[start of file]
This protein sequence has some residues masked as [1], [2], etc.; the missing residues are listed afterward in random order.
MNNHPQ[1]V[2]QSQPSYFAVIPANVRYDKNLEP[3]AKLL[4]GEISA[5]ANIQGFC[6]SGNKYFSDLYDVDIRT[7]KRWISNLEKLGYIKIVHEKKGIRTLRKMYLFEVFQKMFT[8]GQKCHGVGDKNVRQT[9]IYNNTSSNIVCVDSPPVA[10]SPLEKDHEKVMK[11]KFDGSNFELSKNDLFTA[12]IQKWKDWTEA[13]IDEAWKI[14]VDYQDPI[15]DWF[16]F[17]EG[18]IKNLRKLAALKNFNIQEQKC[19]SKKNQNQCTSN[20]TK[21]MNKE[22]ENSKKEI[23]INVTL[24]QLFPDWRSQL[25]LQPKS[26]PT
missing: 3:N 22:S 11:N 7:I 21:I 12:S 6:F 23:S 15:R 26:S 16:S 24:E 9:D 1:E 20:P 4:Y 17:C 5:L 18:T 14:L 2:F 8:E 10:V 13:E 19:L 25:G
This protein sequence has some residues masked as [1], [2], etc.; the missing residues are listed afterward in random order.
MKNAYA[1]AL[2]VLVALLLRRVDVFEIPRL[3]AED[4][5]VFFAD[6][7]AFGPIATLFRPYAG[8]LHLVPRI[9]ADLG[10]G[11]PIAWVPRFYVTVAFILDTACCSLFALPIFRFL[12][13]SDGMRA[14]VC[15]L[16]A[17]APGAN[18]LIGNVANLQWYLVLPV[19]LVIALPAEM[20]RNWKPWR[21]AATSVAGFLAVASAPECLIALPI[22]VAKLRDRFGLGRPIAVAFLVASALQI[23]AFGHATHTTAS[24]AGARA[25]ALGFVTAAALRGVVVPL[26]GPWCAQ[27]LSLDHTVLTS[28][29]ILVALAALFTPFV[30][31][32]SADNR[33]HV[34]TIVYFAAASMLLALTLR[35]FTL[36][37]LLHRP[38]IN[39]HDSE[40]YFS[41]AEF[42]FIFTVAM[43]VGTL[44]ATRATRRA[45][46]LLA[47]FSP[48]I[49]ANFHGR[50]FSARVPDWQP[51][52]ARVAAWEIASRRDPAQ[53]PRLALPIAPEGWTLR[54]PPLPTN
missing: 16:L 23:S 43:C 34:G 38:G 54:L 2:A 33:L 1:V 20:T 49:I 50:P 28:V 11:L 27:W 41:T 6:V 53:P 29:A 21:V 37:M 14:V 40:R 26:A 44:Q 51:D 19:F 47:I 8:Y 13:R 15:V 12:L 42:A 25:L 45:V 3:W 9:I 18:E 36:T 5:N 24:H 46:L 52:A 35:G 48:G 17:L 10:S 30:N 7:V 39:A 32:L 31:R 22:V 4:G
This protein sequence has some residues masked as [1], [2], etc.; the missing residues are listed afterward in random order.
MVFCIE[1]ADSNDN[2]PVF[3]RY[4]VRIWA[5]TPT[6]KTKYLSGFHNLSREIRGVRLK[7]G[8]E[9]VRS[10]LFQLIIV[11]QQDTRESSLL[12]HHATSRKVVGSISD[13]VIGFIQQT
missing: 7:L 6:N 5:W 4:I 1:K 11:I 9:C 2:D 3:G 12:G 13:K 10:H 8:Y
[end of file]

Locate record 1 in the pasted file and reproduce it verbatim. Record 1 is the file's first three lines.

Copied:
This protein sequence has some residues masked as [1], [2], etc.; the missing residues are listed afterward in random order.
MNNHPQ[1]V[2]QSQPSYFAVIPANVRYDKNLEP[3]AKLL[4]GEISA[5]ANIQGFC[6]SGNKYFSDLYDVDIRT[7]KRWISNLEKLGYIKIVHEKKGIRTLRKMYLFEVFQKMFT[8]GQKCHGVGDKNVRQT[9]IYNNTSSNIVCVDSPPVA[10]SPLEKDHEKVMK[11]KFDGSNFELSKNDLFTA[12]IQKWKDWTEA[13]IDEAWKI[14]VDYQDPI[15]DWF[16]F[17]EG[18]IKNLRKLAALKNFNIQEQKC[19]SKKNQNQCTSN[20]TK[21]MNKE[22]ENSKKEI[23]INVTL[24]QLFPDWRSQL[25]LQPKS[26]PT
missing: 3:N 22:S 11:N 7:I 21:I 12:S 6:F 23:S 15:R 26:S 16:S 24:E 9:D 1:E 20:P 4:Y 17:C 5:L 18:T 14:L 2:F 8:E 10:V 13:E 19:L 25:G